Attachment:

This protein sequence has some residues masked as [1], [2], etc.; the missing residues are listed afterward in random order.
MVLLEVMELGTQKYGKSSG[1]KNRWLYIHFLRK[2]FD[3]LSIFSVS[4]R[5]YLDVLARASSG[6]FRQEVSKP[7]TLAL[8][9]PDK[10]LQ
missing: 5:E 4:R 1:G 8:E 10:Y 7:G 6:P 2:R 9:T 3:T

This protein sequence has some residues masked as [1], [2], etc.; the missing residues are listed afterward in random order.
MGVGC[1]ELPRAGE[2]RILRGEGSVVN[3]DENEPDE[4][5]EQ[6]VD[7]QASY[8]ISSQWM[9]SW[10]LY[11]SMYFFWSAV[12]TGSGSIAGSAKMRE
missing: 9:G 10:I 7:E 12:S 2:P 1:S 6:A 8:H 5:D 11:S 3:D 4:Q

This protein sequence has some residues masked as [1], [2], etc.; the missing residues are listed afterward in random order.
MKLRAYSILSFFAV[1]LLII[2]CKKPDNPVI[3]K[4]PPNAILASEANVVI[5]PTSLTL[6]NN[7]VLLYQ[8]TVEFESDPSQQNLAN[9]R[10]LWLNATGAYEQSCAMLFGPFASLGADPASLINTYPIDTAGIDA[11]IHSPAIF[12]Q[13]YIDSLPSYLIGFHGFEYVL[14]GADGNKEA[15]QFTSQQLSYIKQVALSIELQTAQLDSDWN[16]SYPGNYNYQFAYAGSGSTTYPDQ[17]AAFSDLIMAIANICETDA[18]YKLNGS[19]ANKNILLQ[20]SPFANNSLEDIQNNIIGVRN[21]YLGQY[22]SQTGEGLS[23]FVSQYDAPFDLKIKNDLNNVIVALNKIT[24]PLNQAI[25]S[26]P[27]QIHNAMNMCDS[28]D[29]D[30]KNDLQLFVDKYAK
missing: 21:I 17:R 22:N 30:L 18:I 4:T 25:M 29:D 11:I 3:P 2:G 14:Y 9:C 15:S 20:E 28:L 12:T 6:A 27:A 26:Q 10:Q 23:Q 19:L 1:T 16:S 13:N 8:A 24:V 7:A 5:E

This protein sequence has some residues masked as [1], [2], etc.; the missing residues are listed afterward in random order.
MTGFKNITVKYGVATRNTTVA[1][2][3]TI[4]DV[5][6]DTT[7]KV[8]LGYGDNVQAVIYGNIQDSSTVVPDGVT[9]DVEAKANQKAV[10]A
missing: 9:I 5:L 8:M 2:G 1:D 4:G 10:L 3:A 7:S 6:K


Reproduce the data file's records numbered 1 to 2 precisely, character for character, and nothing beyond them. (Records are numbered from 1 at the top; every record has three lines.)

This protein sequence has some residues masked as [1], [2], etc.; the missing residues are listed afterward in random order.
MVLLEVMELGTQKYGKSSG[1]KNRWLYIHFLRK[2]FD[3]LSIFSVS[4]R[5]YLDVLARASSG[6]FRQEVSKP[7]TLAL[8][9]PDK[10]LQ
missing: 5:E 4:R 1:G 8:E 10:Y 7:G 6:P 2:R 9:T 3:T

This protein sequence has some residues masked as [1], [2], etc.; the missing residues are listed afterward in random order.
MGVGC[1]ELPRAGE[2]RILRGEGSVVN[3]DENEPDE[4][5]EQ[6]VD[7]QASY[8]ISSQWM[9]SW[10]LY[11]SMYFFWSAV[12]TGSGSIAGSAKMRE
missing: 9:G 10:I 7:E 12:S 2:P 1:S 6:A 8:H 5:D 11:S 3:D 4:Q